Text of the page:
Ancient Greek and Roman Influence has developed over thousands of years and with time many of us today never realize how much of that past lives today. Greek architecture is one of the most evident and visible influences. Greek architecture consists of Doric, Ionic or Corinthian styles or orders (Scranton, 2010). Most of what we know about Greek architecture comes from the decrepit shell of temples and buildings from the Hellenistic and Roman periods. The Doric style (a more simple style) is sturdy and unadorned. Doric columns have no base and rise from the floor of the building. There’s a capital that forms at the top of the columns; and it consists of two sections the Echinus and the Abacus. This method was used mostly in mainland Greece and southern Italy (Wesley, 2010).
Today you can look out of your bedroom window and see Doric columns used on a porch of a house. You can also find the Doric order on many important buildings. For instance, the Doric columns of the Lincoln Memorial in Washington, DC are a great use of Doric style. It also shows similarities in how we pay homage to people of great importance compared to the Greeks and how they paid homage to their gods.
The Ionic style is more elegant and elaborate of the two orders. At the tiered base of the columns connects Twenty-four flutes separated by narrow vertical bands. The capital is ornamented with volutes, which consist of a pair spirals. This style was found in eastern Greece (Wesley, 2010). At present, you can come across Ionic styles as well. The Ionic style adorns the Bank of America located in downtown Chicago, or the most famous display of Ionic style, the White House.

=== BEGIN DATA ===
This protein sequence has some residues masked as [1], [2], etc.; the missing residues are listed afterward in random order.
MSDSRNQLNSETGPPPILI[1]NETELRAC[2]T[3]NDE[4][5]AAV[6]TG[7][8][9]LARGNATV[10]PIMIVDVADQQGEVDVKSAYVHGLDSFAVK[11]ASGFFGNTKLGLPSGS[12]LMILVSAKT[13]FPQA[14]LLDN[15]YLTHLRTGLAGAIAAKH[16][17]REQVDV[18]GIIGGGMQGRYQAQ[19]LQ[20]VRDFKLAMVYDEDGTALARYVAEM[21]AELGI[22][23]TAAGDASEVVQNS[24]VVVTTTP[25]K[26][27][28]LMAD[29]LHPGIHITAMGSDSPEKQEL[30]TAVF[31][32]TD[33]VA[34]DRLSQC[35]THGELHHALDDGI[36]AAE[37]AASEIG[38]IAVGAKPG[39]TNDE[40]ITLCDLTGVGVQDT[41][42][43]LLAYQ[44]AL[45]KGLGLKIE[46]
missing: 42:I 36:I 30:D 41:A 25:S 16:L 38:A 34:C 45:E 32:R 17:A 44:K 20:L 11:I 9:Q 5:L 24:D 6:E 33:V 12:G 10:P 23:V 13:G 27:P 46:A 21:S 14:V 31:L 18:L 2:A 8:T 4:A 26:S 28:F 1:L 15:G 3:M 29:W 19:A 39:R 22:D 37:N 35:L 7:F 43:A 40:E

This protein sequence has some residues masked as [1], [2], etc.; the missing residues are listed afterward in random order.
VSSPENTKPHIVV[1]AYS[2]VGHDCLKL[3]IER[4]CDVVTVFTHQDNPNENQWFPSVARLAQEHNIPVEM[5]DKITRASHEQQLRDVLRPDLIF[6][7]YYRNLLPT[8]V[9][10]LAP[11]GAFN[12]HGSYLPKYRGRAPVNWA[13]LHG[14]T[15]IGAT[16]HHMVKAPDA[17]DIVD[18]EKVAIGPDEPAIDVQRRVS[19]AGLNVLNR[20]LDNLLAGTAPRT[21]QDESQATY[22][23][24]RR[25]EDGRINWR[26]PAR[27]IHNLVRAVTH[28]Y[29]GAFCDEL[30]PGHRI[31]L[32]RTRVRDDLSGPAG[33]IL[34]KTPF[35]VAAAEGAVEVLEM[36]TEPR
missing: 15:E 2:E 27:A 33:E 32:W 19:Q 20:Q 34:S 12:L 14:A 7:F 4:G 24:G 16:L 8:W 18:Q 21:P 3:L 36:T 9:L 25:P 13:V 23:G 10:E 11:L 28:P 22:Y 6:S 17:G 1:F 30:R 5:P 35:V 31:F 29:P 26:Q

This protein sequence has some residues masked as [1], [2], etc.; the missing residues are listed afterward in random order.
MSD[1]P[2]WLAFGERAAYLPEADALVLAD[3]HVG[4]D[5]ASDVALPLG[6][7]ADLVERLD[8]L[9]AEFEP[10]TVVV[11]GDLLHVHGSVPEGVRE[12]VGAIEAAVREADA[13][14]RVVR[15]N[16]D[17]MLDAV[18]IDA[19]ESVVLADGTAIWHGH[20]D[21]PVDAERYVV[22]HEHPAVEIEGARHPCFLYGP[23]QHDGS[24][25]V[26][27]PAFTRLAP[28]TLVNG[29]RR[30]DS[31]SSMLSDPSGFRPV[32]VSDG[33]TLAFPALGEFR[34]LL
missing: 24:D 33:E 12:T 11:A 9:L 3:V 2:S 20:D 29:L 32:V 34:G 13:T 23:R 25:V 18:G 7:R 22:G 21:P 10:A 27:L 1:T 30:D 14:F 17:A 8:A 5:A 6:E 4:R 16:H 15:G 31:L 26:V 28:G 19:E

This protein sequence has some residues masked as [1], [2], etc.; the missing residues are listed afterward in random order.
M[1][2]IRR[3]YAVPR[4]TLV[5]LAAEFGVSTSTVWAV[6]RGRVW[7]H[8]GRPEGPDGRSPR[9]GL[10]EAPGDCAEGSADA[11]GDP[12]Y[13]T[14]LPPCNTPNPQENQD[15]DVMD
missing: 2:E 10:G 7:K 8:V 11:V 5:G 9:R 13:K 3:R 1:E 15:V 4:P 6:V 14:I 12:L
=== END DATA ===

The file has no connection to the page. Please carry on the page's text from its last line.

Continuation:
Another illustration of Greek and Roman influence is Roman law; the laws of the twelve Roman tables. This is the earliest attempt by the Romans to create a code of law, and form a centerpiece of the Roman constitution. In 462 BC, after a 200 year war between plebeians and patricians, a plebian named Terentilius thought it would be fair to write to down laws (Duhaime.org, 2010). “(I)n order that (the patricians) unbounded license might not last forever, he (Terentilius) would bring forward a law that five persons be appointed to draw up laws regarding the consular power, by which the consul should use that right which the people should have given him over them, not considering their own caprice and license as law.” (Duhaime.org, 2010) At that time the plebeians were not aware of basics of roman laws as they were kept secret (Duhaime.org, 2010). “The plebians were in ignorance of the Roman laws, which were a secret of the pontifices (priests) and other patricians and were administered with unfair severity against plebians.” (Duhaime.org, 2010)
These Twelve Tables are the foundation of many court systems including the United States and most other westernized countries. Laws such as, defamation and slander laws are similar. Table Seven:
•If a person slanders another by song, the slanderer shall be clubbed to death (Duhaime.org, 2010). Our laws have evolved in many ways since past days but the structure has given many societies a strong foundation.
Furthermore, Greek and Roman influence are the ones we most enjoy. From our music, art, plays, and literature they have weight in many of our most famous accomplishments in history. From Shakespeare to Steven Spielberg, these ancient cultures sparked some of the most unique dreams. For most of us the most well known influence of Ancient Greece was the Olympics. The Greeks invented this athletic competition. Like today’s Olympic Games, these games took place every...